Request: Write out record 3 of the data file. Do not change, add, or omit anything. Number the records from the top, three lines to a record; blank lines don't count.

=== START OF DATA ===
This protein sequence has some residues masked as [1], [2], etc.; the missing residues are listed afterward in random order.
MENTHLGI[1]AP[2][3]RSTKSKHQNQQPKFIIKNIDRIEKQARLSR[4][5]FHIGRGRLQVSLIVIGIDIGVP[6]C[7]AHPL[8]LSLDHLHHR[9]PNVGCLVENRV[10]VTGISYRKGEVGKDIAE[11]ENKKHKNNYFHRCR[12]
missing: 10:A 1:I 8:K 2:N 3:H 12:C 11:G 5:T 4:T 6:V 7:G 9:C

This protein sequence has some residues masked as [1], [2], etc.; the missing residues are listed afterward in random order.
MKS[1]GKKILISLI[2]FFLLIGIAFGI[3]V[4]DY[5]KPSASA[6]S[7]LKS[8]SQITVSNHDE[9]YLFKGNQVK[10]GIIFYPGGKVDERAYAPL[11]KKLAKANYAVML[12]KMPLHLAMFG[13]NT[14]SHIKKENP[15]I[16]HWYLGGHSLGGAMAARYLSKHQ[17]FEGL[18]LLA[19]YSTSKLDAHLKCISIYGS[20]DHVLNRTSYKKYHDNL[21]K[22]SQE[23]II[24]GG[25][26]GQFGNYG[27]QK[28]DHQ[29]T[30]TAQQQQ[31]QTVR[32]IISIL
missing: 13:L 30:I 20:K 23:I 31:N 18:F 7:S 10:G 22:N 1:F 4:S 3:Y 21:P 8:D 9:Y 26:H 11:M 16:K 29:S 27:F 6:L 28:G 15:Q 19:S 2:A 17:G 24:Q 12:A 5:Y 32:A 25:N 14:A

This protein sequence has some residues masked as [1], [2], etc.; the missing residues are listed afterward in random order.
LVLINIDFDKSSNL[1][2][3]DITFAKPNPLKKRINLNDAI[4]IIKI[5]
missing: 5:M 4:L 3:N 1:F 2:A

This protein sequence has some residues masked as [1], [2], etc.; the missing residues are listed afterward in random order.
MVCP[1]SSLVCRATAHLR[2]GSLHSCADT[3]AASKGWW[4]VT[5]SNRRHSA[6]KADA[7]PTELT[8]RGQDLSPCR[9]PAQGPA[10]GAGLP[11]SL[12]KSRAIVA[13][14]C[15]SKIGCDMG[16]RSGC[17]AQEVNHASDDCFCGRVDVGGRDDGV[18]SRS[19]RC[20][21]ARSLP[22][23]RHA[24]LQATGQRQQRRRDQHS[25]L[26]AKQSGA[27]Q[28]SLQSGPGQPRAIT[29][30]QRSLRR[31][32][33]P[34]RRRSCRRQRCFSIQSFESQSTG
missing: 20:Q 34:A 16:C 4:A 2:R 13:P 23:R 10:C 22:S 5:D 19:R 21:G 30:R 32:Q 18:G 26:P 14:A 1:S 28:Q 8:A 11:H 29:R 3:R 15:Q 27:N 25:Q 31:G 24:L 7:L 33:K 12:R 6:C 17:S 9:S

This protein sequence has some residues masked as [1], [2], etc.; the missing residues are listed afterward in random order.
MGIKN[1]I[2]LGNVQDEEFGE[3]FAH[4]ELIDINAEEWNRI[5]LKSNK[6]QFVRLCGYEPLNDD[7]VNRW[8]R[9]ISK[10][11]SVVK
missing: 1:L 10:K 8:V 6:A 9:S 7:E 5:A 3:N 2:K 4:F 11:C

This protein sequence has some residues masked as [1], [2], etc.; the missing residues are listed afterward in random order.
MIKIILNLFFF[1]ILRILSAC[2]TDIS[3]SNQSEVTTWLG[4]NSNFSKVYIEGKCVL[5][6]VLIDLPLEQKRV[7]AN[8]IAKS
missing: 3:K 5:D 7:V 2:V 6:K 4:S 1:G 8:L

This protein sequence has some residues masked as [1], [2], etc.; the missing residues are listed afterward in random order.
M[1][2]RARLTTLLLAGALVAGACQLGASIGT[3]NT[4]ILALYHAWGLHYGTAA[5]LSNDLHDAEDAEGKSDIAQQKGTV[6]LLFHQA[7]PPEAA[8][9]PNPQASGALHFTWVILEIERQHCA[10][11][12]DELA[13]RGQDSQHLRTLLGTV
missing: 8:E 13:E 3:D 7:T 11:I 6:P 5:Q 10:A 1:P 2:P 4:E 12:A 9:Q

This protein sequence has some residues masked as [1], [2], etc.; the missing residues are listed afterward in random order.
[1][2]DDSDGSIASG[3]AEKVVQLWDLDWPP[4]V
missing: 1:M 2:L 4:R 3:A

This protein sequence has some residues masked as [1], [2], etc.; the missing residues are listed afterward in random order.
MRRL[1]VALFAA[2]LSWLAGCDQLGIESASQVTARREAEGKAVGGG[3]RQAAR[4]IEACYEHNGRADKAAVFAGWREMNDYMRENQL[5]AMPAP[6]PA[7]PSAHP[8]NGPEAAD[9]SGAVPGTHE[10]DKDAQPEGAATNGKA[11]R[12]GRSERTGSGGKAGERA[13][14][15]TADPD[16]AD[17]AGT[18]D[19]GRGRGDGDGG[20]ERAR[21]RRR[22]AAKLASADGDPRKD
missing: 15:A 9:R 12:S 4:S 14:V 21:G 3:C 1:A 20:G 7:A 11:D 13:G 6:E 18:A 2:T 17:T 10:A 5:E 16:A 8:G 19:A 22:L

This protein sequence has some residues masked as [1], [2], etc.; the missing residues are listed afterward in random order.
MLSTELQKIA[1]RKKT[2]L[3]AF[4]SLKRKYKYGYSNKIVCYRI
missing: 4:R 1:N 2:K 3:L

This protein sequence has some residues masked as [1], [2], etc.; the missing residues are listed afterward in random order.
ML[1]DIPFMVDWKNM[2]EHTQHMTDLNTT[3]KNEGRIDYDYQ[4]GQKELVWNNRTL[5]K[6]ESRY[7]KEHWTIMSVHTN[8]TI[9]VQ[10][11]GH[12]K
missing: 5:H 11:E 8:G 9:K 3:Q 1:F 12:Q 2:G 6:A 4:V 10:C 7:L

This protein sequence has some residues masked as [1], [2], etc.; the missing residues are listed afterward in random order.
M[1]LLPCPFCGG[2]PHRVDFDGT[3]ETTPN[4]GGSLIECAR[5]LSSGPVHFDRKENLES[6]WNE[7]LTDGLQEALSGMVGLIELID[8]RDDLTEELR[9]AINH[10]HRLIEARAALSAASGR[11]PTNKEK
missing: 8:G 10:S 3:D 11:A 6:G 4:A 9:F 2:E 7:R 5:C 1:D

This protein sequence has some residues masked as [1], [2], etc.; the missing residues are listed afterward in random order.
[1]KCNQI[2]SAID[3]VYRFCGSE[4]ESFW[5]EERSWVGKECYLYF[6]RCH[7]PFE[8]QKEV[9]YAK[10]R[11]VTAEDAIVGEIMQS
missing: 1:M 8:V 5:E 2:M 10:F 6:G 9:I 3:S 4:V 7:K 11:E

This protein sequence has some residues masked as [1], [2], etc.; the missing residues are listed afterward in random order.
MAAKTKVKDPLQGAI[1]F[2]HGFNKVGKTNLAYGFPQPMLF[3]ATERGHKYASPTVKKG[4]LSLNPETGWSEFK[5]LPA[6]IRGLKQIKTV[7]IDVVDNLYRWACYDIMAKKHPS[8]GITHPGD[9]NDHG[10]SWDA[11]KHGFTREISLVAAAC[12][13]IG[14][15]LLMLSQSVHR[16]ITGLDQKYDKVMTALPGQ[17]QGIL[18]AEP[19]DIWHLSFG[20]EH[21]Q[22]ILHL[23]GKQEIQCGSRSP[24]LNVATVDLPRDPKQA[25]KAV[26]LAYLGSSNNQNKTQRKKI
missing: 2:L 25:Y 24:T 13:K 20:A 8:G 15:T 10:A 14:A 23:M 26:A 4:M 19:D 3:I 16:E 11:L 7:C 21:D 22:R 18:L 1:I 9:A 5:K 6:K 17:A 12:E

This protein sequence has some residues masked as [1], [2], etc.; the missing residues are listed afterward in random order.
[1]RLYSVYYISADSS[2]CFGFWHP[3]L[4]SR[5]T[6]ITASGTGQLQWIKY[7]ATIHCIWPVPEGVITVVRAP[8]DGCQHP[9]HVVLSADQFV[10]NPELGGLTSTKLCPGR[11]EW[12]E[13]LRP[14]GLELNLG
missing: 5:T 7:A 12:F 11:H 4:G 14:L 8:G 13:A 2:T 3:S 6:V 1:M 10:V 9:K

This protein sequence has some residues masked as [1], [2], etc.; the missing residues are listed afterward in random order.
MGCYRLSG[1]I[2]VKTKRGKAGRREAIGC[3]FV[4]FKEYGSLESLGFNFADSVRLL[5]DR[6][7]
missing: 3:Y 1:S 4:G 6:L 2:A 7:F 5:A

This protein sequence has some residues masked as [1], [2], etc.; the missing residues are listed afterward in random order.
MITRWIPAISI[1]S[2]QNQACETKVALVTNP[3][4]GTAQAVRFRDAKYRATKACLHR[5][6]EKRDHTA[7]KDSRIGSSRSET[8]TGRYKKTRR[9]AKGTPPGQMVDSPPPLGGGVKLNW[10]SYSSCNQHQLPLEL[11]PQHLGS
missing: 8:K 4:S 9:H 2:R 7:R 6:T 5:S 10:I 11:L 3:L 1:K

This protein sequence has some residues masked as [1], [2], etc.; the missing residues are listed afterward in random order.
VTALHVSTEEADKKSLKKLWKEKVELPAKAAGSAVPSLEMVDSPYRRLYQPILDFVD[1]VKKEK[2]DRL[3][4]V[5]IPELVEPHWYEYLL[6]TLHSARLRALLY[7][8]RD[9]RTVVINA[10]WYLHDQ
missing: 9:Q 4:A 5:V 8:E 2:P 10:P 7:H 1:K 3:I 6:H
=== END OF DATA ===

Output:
This protein sequence has some residues masked as [1], [2], etc.; the missing residues are listed afterward in random order.
LVLINIDFDKSSNL[1][2][3]DITFAKPNPLKKRINLNDAI[4]IIKI[5]
missing: 5:M 4:L 3:N 1:F 2:A